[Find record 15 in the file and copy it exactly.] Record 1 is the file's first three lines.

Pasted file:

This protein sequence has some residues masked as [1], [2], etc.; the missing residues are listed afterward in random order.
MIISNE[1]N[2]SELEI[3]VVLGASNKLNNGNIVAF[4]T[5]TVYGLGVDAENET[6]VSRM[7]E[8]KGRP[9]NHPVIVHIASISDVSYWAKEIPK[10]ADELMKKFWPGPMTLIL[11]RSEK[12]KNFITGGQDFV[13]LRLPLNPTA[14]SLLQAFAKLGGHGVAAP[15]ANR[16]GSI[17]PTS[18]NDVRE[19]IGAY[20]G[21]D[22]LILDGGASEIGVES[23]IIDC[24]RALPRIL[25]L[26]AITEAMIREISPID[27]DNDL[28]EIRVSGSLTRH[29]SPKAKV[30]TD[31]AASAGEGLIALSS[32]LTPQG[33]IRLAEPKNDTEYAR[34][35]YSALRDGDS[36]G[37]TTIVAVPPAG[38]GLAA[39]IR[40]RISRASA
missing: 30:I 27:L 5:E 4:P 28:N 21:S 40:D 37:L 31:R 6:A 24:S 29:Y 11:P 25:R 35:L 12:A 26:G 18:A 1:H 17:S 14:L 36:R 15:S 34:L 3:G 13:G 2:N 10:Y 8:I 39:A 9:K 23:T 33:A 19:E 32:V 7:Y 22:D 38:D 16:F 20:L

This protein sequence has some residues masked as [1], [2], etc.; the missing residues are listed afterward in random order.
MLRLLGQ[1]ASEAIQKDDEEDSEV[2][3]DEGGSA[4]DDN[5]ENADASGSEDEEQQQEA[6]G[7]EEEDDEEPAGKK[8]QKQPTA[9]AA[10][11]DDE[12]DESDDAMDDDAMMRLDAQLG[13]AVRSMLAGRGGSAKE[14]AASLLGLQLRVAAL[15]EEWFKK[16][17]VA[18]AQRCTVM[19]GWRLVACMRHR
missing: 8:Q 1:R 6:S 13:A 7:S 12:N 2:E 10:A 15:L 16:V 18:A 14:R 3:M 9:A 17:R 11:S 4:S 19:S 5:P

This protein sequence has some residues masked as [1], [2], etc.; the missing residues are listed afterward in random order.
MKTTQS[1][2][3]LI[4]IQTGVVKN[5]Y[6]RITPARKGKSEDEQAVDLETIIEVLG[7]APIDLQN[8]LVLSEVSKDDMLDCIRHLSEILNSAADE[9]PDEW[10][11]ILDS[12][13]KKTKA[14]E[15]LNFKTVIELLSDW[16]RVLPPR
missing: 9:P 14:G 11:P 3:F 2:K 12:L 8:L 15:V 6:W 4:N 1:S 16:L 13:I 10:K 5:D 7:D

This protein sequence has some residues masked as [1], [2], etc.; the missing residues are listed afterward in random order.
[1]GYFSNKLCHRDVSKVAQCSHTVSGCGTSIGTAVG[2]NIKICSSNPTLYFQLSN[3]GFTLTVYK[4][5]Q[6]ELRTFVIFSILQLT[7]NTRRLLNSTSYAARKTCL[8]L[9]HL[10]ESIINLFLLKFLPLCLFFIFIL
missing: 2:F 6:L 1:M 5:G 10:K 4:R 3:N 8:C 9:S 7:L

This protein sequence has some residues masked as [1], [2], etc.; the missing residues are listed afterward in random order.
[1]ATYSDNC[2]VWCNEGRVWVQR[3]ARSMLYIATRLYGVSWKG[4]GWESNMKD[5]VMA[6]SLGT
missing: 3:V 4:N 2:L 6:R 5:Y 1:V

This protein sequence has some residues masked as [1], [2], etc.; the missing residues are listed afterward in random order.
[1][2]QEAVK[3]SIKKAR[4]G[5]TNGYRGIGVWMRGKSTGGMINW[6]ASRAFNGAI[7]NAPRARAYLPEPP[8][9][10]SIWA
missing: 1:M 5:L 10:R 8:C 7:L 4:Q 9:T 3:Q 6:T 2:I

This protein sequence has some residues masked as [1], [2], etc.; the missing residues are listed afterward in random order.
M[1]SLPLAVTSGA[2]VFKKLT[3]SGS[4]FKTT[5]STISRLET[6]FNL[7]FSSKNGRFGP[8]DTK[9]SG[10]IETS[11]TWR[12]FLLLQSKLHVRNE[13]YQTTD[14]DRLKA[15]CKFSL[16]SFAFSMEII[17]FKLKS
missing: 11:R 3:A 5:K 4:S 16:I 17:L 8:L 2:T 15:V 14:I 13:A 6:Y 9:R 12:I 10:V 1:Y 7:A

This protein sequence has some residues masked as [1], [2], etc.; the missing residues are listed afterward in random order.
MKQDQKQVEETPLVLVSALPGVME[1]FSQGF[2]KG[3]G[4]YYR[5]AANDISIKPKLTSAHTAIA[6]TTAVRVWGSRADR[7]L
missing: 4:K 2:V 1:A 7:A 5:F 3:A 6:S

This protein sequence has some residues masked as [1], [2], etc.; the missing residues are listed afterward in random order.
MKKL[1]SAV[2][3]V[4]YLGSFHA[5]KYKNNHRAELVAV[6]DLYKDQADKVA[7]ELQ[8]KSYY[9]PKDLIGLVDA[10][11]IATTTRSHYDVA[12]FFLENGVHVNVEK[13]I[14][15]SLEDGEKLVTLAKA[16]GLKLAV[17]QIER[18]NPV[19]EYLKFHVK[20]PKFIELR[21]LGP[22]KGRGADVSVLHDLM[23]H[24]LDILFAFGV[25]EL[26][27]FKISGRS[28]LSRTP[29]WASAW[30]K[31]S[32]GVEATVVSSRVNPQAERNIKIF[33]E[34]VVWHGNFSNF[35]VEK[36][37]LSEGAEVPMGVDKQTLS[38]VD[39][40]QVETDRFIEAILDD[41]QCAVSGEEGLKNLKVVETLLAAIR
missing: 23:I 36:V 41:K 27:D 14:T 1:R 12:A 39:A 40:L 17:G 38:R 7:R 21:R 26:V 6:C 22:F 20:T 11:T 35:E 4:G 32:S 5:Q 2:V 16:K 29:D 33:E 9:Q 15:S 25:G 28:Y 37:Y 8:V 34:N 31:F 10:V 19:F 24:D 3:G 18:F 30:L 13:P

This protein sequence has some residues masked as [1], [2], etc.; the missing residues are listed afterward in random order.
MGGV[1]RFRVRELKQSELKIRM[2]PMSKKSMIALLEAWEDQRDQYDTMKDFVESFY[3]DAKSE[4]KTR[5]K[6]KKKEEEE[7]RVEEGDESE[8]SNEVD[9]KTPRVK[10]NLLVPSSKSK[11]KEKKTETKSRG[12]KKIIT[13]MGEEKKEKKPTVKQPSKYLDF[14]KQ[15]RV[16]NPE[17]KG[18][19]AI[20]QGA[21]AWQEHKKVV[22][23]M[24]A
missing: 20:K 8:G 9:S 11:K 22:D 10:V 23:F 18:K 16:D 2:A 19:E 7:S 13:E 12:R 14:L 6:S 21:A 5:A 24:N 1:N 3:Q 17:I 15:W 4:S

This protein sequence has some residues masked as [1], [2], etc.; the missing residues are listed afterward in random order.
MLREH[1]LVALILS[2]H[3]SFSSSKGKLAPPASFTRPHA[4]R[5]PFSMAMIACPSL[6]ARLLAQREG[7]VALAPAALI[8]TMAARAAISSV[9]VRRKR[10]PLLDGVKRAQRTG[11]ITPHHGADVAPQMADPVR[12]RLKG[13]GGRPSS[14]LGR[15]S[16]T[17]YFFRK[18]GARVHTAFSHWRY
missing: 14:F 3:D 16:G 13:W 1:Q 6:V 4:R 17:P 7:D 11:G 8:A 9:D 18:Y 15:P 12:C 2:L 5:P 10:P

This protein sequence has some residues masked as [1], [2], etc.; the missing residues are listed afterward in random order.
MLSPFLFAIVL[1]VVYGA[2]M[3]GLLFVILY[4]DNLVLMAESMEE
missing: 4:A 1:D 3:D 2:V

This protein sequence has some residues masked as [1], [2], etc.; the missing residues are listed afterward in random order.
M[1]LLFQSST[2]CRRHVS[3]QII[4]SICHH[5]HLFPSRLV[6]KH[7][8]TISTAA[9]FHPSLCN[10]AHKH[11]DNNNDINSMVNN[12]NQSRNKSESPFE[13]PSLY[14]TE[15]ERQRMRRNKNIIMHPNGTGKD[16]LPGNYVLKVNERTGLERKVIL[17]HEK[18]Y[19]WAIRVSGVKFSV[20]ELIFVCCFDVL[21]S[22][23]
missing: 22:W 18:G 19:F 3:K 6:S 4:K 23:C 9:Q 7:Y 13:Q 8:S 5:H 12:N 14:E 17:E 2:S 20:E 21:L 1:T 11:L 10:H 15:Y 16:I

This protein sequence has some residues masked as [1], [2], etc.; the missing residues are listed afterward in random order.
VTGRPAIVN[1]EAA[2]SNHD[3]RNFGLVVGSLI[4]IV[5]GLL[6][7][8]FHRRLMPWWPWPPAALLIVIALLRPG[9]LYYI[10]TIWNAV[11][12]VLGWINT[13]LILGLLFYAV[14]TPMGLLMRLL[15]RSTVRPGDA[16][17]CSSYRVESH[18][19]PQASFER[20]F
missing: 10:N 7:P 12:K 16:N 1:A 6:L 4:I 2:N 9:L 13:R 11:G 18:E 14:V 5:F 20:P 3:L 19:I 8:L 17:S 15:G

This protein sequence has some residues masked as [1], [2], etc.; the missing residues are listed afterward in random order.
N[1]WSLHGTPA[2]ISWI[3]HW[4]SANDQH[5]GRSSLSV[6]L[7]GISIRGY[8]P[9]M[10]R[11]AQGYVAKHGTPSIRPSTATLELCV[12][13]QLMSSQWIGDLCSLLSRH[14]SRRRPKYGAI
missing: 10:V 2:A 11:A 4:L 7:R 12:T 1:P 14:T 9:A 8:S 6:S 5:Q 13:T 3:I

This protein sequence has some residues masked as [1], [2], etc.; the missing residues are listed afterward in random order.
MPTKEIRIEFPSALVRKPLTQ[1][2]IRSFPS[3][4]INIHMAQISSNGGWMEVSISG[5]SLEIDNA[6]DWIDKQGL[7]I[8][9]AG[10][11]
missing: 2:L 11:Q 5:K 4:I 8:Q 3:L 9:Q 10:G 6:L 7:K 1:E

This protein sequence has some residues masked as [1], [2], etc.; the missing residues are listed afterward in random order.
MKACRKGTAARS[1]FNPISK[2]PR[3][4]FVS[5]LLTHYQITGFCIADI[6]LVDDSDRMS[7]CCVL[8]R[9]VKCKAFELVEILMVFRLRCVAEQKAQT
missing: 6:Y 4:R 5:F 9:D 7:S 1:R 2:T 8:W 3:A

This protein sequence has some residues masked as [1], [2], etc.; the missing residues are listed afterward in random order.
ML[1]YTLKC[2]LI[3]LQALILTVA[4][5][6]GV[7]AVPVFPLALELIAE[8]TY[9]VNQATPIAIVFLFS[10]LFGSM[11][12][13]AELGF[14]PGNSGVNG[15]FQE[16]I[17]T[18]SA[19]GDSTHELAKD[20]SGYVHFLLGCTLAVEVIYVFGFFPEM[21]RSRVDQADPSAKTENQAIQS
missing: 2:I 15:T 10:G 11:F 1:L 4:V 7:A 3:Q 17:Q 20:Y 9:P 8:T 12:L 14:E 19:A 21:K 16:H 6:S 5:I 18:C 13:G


This protein sequence has some residues masked as [1], [2], etc.; the missing residues are listed afterward in random order.
N[1]WSLHGTPA[2]ISWI[3]HW[4]SANDQH[5]GRSSLSV[6]L[7]GISIRGY[8]P[9]M[10]R[11]AQGYVAKHGTPSIRPSTATLELCV[12][13]QLMSSQWIGDLCSLLSRH[14]SRRRPKYGAI
missing: 10:V 2:A 11:A 4:L 7:R 12:T 1:P 14:T 9:A 8:S 6:S 5:Q 13:T 3:I